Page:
## Class of the Permutation Tests (in C).

### Description

randtest is a generic function. It proposes methods for the following objects `between`, `discrimin`, `coinertia` `...`

### Usage

```    randtest(xtest, ...)
## S3 method for class 'randtest':
plot(x, nclass = 10, coeff = 1, ...)
as.randtest (sim, obs,alter=c("greater", "less", "two-sided"), call = match.call())
## S3 method for class 'randtest':
print(x, ...)
```

### Arguments

 `xtest` an object used to select a method `x` an object of class `randtest` `...` `...` further arguments passed to or from other methods; in `plot.randtest` to `hist` `nclass` a number of intervals for the histogram `coeff` to fit the magnitude of the graph `sim` a numeric vector of simulated values `obs` a numeric vector of an observed value `alter` a character string specifying the alternative hypothesis, must be one of "greater" (default), "less" or "two-sided" `call` a call order

### Details

If the alternative hypothesis is "greater", a p-value is estimated as: (number of random values equal to or greater than the observed one + 1)/(number of permutations + 1). The null hypothesis is rejected if the p-value is less than the significance level. If the alternative hypothesis is "less", a p-value is estimated as: (number of random values equal to or less than the observed one + 1)/(number of permutations + 1). Again, the null hypothesis is rejected if the p-value is less than the significance level. Lastly, if the alternative hypothesis is "two-sided", the estimation of the p-value is equivalent to the one used for "greater" except that random and observed values are firstly centered (using the average of random values) and secondly transformed to their absolute values. Note that this is only suitable for symmetric random distribution.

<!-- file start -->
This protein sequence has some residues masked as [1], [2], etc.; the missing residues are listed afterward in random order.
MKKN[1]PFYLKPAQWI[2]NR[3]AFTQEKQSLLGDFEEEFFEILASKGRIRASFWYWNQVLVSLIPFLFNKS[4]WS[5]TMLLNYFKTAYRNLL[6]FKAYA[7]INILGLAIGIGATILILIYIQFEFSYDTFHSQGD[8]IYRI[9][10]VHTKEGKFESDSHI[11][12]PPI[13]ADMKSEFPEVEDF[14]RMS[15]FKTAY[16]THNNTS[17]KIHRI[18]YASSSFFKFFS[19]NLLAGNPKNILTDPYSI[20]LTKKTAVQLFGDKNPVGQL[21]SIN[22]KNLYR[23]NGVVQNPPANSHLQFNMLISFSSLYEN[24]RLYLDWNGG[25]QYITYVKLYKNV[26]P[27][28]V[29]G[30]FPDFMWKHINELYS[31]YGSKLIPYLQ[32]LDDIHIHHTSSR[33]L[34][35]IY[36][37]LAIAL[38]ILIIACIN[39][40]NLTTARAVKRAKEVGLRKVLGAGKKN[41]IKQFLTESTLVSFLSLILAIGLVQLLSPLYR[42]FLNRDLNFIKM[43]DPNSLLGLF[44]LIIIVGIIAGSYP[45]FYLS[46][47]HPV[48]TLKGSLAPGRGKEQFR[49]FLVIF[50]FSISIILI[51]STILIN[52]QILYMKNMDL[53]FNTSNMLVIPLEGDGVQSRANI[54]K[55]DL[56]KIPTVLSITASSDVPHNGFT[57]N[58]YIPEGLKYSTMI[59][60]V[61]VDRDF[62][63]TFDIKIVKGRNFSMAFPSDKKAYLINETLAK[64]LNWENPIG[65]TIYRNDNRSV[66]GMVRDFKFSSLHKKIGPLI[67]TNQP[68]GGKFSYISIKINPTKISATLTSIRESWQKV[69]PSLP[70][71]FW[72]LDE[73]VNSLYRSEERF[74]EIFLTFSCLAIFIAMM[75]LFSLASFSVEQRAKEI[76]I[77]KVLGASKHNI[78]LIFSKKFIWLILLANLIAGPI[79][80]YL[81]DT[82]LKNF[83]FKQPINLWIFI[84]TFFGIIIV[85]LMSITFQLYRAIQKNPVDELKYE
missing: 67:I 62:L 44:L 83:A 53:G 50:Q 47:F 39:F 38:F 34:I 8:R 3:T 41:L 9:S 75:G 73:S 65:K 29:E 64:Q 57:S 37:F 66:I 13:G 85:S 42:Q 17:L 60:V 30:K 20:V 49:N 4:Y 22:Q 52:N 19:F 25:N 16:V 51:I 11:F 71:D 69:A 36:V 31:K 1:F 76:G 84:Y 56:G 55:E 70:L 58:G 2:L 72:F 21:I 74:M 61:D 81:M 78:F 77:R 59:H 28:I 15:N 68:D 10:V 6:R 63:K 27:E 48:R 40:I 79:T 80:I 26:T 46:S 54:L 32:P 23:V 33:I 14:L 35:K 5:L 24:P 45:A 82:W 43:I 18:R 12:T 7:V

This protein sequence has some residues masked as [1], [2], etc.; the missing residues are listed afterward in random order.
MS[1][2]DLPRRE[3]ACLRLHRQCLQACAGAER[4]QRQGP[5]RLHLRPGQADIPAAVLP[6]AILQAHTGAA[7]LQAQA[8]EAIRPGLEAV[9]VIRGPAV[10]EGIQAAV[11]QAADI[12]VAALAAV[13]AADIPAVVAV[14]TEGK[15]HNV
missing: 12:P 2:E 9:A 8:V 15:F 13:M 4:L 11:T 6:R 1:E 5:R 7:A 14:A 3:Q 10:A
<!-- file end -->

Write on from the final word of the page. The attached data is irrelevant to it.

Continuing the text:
### Value

`as.randtest` returns a list of class `randtest`
`plot.randtest` draws the simulated values histograms and the position of the observed value

### Examples

```par(mfrow = c(2,2))
for (x0 in c(2.4,3.4,5.4,20.4)) {
l0 <- as.randtest(sim = rnorm(200), obs = x0)
print(l0)
plot(l0,main=paste("p.value = ", round(l0\$pvalue, dig = 5)))
}
par(mfrow = c(1,1))
```

### Worked out examples

```
> ### Name: randtest
> ### Title: Class of the Permutation Tests (in C).
> ### Aliases: randtest as.randtest plot.randtest print.randtest
> ### Keywords: methods
>
> ### ** Examples
>
> par(mfrow = c(2,2))
> for (x0 in c(2.4,3.4,5.4,20.4)) {
+     l0 <- as.randtest(sim = rnorm(200), obs = x0)
+     print(l0)
+     plot(l0,main=paste("p.value = ", round(l0\$pvalue, dig = 5)))
+ }
Monte-Carlo test
Call: as.randtest(sim = rnorm(200), obs = x0)

Observation: 2.4

Based on 200 replicates
Simulated p-value: 0.01492537
Alternative hypothesis: greater

Std.Obs  Expectation     Variance
2.306330555 -0.005205828  1.087580444
Monte-Carlo test
Call: as.randtest(sim = rnorm(200), obs = x0)

Observation: 3.4

Based on 200 replicates
Simulated p-value: 0.004975124
Alternative hypothesis: greater

Std.Obs Expectation    Variance
3.66998433 -0.07243471  0.89524057
Monte-Carlo test
Call: as.randtest(sim = rnorm(200), obs = x0)

Observation: 5.4

Based on 200 replicates
Simulated p-value: 0.004975124
Alternative hypothesis: greater

Std.Obs Expectation    Variance
5.4858195   0.1144712   0.9283118
Monte-Carlo test
Call: as.randtest(sim = rnorm(200), obs = x0)

Observation: 20.4

Based on 200 replicates
Simulated p-value: 0.004975124
Alternative hypothesis: greater

Std.Obs Expectation    Variance
19.6450120   0.0271071   1.0754762
```
```> par(mfrow = c(1,1))
>
>
>
>
```